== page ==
Within-population selection component analysis to identify the signature of sexual selection in a population of straight-nosed pipefish, and among-population phenotypic and genome-wide variation to identify how much sexually selected genomic and phenotypic variation exists and how population structure affects the signature of selection

Ansvariga forskare: Sarah Flanagan, Gunilla Rosenqvist, Anders Berglund och Adam Jones

We used a novel genome-wide analysis of selection components, coupled with a broader survey of phenotypic and genomic variation among populations, to investigate how sexual selection affects both genotype and phenotype in the polyandrous straight-nosed pipefish, Nerophis ophidion. In the straight-nosed pipefish, males provide extreme paternal care by carrying developing embryos on their bodies, sexual selection acts more strongly on females than on males, and females have bright sexually selected ornaments.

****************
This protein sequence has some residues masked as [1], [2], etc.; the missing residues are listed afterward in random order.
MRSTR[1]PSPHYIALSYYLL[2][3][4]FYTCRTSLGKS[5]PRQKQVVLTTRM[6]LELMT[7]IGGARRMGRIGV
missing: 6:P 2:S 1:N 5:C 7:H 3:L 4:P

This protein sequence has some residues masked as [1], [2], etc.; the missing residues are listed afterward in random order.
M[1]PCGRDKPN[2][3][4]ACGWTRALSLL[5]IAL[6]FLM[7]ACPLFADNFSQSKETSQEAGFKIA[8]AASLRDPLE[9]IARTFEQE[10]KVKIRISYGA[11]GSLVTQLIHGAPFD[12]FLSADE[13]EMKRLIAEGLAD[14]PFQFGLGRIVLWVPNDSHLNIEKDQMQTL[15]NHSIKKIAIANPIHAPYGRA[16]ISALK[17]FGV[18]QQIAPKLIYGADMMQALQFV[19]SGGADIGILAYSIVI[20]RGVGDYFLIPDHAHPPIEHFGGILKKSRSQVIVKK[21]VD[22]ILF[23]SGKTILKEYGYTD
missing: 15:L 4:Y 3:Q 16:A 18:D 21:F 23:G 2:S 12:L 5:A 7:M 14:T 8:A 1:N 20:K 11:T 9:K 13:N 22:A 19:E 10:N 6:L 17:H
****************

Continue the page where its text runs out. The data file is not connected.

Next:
Thus, in this system fathers can be easily matched to their offspring. Selection components analysis can be used to compare allele frequencies in parent-offspring combinations to decompose total selection into its components, so N. ophidion provides a good system for this analysis. Additionally, female N. ophidion experience very strong sexual selection, providing an explicit hypothesis that the selection components analysis will uncover evidence of this process.

Kontakt

Sarah Flanagan
Jones Lab
Biology Department
Texas A&M University
USA

sflanagan@bio.tamu.edu